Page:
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U.S.: Congress Passes Foreign Aid Bill

  • Andrew Tully

Washington, 21 December 2001 (RFE/RL) -- The U.S. Senate has given final congressional approval to legislation under which the American government would spend $15.4 billion in aid to foreign countries during the 2002 fiscal year.

The Senate voted yesterday (20 December) to approve the measure. The House passed the bill a day earlier. President George W. Bush is expected to sign it into law, even though it appropriates $200 million more than he had requested.

The foreign aid bill provides $784 million for the former Soviet republics -- $26 million less than during the 2001 fiscal year, which ended on 30 September. This amount is also $24 million less than Bush had requested.

The amounts for former Soviet Republics and Eastern Europe were not specified in the bill. But it says that 60 percent of the money that eventually will be set aside for Russia would be withheld until the government of President Vladimir Putin stops state-owned companies from helping Iran develop nuclear technology and long-range missiles. However, Bush could order all the money released if he determined that it would be in the national interest.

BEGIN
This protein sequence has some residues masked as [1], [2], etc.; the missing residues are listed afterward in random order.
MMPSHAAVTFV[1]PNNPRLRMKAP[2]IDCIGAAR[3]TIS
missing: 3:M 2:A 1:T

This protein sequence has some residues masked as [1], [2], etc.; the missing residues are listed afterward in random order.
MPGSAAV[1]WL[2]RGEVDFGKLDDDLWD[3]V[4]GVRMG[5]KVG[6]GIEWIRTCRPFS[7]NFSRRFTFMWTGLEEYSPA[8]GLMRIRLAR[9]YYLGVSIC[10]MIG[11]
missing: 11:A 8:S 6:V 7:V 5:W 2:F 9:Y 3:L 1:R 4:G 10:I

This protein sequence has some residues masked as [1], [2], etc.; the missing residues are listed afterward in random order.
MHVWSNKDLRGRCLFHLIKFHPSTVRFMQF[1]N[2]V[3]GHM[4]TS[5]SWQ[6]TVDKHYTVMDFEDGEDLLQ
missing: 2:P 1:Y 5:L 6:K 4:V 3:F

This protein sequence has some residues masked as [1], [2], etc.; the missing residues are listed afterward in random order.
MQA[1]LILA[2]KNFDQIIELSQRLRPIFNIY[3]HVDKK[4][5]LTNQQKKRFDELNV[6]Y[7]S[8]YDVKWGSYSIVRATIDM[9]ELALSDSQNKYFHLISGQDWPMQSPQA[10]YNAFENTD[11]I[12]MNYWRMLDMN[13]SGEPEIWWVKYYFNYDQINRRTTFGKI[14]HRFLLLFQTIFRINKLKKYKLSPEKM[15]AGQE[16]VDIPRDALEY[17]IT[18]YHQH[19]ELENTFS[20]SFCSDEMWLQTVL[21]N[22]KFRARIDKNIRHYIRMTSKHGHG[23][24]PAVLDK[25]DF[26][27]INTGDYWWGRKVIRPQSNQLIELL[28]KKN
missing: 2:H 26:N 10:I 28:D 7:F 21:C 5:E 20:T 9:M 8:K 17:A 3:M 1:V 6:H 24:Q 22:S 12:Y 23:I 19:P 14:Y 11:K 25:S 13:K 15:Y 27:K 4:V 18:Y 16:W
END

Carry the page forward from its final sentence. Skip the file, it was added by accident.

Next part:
According to the bill, money spent in the Caucasus would be for confidence-building and other measures promoting peace, particularly in Nagorno-Karabakh and Abkhazia.

The measure also extends for a second year a partial waiver of military and economic sanctions on Azerbaijan under Section 907 of the 1992 Freedom Support Act. That measure cites Azerbaijan's efforts to blockade Armenia in the two nations' conflict over the Nagorno-Karabakh region.

The legislation would provide $621 million during 2002 for Central and Eastern Europe, the Balkans, and the Baltic states. But, as with other regions, no country-by-country breakdown is given. This total amount for the region is $55 million less than was appropriated for the 2001 fiscal year.

Fifty percent of the as-yet-unspecified amount to be given to Bosnia will be withheld until the government in Sarajevo demonstrates to Congress that it is in compliance with the Dayton peace accords, which forbid the presence of foreign troops in the country and intelligence cooperation with Iran.

The foreign aid bill for 2002 would provide $314 million for programs relating to weapons nonproliferation, antiterrorism, and the removal of mines. The amount is about the same as provided for fiscal year 2001, but is about $19 million less than Bush had requested.